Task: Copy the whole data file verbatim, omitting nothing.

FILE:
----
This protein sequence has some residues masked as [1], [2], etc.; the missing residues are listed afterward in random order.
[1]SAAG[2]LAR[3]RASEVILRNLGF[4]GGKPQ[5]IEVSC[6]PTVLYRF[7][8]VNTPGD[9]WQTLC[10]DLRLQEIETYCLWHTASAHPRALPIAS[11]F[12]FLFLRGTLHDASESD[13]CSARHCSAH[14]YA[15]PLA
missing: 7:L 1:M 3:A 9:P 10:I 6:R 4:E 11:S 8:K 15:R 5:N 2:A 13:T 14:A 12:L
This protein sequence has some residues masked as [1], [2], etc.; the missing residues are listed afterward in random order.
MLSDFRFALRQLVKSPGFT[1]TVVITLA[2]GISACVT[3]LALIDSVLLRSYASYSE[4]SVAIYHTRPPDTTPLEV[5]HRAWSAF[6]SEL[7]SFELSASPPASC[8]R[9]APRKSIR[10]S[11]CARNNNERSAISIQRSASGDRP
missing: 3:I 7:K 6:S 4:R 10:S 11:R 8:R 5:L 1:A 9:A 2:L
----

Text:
This protein sequence has some residues masked as [1], [2], etc.; the missing residues are listed afterward in random order.
[1]SAAG[2]LAR[3]RASEVILRNLGF[4]GGKPQ[5]IEVSC[6]PTVLYRF[7][8]VNTPGD[9]WQTLC[10]DLRLQEIETYCLWHTASAHPRALPIAS[11]F[12]FLFLRGTLHDASESD[13]CSARHCSAH[14]YA[15]PLA
missing: 7:L 1:M 3:A 9:P 10:I 6:R 4:E 11:S 8:K 15:R 5:N 2:A 13:T 14:A 12:L
This protein sequence has some residues masked as [1], [2], etc.; the missing residues are listed afterward in random order.
MLSDFRFALRQLVKSPGFT[1]TVVITLA[2]GISACVT[3]LALIDSVLLRSYASYSE[4]SVAIYHTRPPDTTPLEV[5]HRAWSAF[6]SEL[7]SFELSASPPASC[8]R[9]APRKSIR[10]S[11]CARNNNERSAISIQRSASGDRP
missing: 3:I 7:K 6:S 4:R 10:S 11:R 8:R 5:L 1:A 9:A 2:L